Live and dead metaphors

In all discussion of m. it must be borne in mind that some metaphors are living, i.e. are offered and accepted with a consciousness of their nature as substitutes for their literal eqivalents, while others are dead, i.e. have been so often used that speaker and hearer have ceased to be aware that the words used are not literal. But the line of distinction between the live and the dead is a shifting one, the dead being sometimes liable, under the stimulus of an affinity or a repulsion, to galvanic stirrings indistinguishable from life. Thus, in The men were sifting meal we have a literal use of sift; in Satan hath desired to have you, that he may sift you as wheat, sift is a live m.; in the sifting of evidence, the m. is so familiar that it is about equal chances whether sifting or examination will be used, and that a sieve is not present to the thought--unless indeed someone conjures it up by saying All the evidence must first be sifted with acid tests, or with the microscope. Under such a stimulus our m. turns out to have been not dead but dormant. The other word, examine, will do well enough as an example of the real stone-dead m.; the Latin examino, being from examen the tongue of a balance, meant originally to weigh; but, through weighing is not done with acid tests or microscopes any more than sifting, examine gives no convulsive twitches, like sift, at finding itself in their company. Examine, then, is dead m., and sift only half dead, or three-quarters.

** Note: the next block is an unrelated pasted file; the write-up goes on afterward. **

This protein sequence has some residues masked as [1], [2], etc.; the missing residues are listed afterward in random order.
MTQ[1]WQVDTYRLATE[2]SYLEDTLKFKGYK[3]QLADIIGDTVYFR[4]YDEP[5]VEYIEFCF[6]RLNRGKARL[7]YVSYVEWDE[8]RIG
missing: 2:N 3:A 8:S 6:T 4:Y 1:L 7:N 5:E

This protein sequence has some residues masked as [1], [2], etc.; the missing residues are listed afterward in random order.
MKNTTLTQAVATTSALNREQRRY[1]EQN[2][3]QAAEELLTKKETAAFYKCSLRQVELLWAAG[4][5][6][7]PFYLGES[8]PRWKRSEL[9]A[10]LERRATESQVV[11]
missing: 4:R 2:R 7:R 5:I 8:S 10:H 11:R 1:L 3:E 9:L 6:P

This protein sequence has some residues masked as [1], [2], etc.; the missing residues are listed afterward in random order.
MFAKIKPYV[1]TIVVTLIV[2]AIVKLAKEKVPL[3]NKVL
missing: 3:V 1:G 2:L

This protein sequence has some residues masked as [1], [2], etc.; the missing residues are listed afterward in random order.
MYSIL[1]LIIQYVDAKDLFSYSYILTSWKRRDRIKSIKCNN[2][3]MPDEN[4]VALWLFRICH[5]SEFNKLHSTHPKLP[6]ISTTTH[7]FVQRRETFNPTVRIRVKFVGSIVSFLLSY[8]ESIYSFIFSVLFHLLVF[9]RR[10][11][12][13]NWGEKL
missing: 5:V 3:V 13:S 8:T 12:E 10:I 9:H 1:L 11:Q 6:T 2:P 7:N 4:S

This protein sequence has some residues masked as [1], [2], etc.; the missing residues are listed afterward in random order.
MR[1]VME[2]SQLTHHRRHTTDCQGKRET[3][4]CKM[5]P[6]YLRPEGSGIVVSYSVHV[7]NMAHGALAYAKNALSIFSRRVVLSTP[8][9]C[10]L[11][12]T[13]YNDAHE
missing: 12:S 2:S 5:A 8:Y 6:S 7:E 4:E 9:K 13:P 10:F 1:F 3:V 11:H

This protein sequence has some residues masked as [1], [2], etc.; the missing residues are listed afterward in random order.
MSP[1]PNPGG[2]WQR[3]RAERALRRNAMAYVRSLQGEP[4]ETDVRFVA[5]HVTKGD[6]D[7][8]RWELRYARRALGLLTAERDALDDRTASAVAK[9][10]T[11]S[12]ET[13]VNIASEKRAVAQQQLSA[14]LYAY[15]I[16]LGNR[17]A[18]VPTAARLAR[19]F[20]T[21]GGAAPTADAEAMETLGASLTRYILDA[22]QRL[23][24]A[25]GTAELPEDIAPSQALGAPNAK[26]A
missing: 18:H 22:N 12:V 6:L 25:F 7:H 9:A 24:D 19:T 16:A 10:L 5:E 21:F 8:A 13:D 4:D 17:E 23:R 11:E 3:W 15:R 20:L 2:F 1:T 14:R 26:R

H.W. Fowler
A Dictionary of Modern English Usage
2nd Edition

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